The Invisible Route

There’s a road that prohibits cars on a quarter of its distance. It’s a work in progress, an attempt to span the distance from the Canadian border in Maine to Key West, Florida entirely off-road. Most people I tell about The East Coast Greenway have never heard of it. Perhaps the Greenway signs, much smaller than stop signs and street names, pass unnoticed in the everyday hustle and bustle.

A few weeks ago, a friend and I decided to ride a section of the Greenway that runs through our state of New Jersey. We met in the Newark Penn Station, then rode the PATH to the waterfront in Jersey City. We rode through an entire park we never knew existed, with views of the Statue of Liberty and Ellis Island against the backdrop of Manhattan.

We rode our loaded bicycles on this meandering route for the next three days. It took us past downtown areas, parks, and cities. We dodged trucks and cars trying to get over the Hackensack River. We cursed the Newark traffic while enjoying the live music in Ironbound. We camped in a church yard in Cranford and rode alongside the twisty Rahway River in Winfield. All the way, we followed an official guidebook and the Greenway signs. The two usually agreed on which twisty route we should follow, but when they didn’t we followed the signs. We found a few surprises, including three miles of new bike path in Edison.

Following the Greenway signs, we found ourselves on the Delaware and Raritan Canal Towpath, starting in New Brunswick. This muddy, dusty route is unknown to most. Joggers and walkers and cyclists know about the D&R, but it’s still a secret place where you exist with wildlife and trees. The wonder is that it’s only a few dozen yards from unseen motor traffic, the sound of which is mixed with the splashing of the Raritan River. We live in a culture of automobiles, suburbs, and malls. This trip highlighted that this world of bike paths and pedestrian bridges is all but invisible to most people who live in the Garden State.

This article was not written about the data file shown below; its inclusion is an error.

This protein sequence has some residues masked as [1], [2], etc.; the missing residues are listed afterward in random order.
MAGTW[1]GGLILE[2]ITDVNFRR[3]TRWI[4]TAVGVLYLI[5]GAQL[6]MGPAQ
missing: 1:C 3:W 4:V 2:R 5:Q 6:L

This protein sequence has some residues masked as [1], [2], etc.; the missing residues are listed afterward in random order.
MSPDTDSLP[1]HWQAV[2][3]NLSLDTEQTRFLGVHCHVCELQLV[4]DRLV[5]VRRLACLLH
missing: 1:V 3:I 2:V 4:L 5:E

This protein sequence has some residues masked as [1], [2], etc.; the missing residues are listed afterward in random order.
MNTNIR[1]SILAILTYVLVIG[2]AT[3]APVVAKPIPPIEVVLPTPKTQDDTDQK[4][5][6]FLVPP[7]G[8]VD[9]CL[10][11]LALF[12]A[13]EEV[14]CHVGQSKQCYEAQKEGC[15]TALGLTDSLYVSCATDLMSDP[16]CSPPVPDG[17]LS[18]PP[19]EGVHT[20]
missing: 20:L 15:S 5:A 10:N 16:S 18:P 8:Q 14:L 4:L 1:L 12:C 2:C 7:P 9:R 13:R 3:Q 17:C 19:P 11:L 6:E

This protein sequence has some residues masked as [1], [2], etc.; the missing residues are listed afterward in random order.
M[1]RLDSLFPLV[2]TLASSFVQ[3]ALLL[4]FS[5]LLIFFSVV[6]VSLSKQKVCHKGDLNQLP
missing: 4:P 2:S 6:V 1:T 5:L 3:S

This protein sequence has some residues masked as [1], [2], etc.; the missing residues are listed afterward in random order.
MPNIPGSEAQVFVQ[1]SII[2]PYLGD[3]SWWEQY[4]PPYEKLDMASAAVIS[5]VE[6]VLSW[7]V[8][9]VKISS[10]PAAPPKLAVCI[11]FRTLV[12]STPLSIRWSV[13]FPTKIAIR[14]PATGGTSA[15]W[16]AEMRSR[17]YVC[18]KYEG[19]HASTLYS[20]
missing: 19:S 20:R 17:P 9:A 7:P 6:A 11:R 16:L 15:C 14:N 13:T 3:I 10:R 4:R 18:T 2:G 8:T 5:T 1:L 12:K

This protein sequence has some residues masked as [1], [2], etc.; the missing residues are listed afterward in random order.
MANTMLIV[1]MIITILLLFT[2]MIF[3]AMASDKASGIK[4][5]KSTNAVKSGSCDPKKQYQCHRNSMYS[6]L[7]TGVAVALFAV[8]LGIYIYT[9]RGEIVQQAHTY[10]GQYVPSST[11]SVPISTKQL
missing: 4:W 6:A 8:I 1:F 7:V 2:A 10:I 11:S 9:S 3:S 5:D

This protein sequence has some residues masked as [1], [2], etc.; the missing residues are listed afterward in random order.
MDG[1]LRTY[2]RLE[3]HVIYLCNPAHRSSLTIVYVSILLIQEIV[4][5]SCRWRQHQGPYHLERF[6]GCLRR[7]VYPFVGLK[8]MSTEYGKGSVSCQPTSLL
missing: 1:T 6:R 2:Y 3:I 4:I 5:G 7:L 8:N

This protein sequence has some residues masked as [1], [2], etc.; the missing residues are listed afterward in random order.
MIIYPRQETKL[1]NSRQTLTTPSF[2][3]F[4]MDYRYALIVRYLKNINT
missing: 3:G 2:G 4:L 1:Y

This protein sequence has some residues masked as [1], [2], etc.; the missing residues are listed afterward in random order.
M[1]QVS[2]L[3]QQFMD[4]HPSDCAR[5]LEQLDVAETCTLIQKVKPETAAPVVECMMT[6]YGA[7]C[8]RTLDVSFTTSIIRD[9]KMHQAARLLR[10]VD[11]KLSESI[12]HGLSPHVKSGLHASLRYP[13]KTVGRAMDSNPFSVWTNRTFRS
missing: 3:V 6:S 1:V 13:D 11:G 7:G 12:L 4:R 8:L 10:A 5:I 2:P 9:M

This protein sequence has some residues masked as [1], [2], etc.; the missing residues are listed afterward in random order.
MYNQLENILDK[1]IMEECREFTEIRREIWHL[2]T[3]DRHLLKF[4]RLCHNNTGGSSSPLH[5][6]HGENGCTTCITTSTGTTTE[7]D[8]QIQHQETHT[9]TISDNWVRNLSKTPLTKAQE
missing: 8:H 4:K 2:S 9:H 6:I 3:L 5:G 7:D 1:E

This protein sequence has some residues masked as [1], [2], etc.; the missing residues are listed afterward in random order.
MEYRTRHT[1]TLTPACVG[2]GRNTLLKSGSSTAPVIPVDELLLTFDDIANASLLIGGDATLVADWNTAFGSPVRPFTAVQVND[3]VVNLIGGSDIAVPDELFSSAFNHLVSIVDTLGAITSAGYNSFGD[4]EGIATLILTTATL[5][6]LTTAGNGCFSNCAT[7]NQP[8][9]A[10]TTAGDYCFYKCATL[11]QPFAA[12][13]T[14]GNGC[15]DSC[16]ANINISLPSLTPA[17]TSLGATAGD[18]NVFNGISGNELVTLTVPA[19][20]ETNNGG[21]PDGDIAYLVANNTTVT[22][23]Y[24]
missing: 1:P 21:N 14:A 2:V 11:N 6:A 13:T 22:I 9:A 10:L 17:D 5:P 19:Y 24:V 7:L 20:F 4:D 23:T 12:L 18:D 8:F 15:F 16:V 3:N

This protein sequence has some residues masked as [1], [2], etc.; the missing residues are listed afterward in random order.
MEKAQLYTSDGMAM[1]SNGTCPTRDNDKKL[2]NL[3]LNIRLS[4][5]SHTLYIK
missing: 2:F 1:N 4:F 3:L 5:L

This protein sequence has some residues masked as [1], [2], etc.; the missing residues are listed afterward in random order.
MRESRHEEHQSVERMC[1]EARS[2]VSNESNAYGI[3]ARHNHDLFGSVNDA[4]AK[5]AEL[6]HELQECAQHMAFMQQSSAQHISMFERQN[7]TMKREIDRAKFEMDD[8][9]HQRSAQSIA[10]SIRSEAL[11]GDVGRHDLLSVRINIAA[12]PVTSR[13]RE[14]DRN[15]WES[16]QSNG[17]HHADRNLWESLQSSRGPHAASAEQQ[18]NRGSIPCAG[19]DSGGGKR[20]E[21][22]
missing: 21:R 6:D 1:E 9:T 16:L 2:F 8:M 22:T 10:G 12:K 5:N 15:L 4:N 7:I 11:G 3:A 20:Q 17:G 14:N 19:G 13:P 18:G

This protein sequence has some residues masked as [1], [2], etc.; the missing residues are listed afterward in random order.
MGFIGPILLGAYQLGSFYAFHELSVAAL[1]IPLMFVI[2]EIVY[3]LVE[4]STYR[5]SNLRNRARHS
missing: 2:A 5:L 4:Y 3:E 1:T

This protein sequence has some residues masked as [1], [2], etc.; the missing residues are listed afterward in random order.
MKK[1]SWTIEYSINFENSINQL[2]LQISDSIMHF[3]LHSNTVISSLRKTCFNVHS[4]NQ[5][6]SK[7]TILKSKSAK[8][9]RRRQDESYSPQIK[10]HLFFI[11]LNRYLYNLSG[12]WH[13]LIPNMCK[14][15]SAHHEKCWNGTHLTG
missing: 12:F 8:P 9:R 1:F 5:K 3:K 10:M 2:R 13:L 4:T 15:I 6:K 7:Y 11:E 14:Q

The Greenway’s route is circuitous, out of necessity. So many roads are simply too dangerous on a bike, and bike paths follow rivers and coastlines. We theorized that geography isn’t the only reason. The route planners are doing their best to connect downtown areas and parks with each other on the route.

There’s a state of mind I reach when I ride a bike, a feeling of gliding above the world on a turning, twisting route. It’s even stronger when I’m on a bike tour for a few days. Even though the majority of this Greenway trip was spent on road shoulders, it still felt like we had disassociated from the real world for those three days.

When we crossed the Delaware River and got to Morrisville, Pennsylvania, it seemed like we had followed a hidden route to get there, a hush-hush back way. It was like stepping briefly into another world. Then the spell was broken as we turned back towards the train station, and towards home.

Thanks to Kathleen Ronan for excellent editing advice on this article.

Neil Fein is a freelance editor who specializes in novels. If you’ve written a manuscript or are getting close to finishing, you can get in touch with him here. He rides his bicycle as much as he can, and he paints when he damn well feels like it. He’s also a musician who plays in a Celtic fusion band, as well as a folk band.


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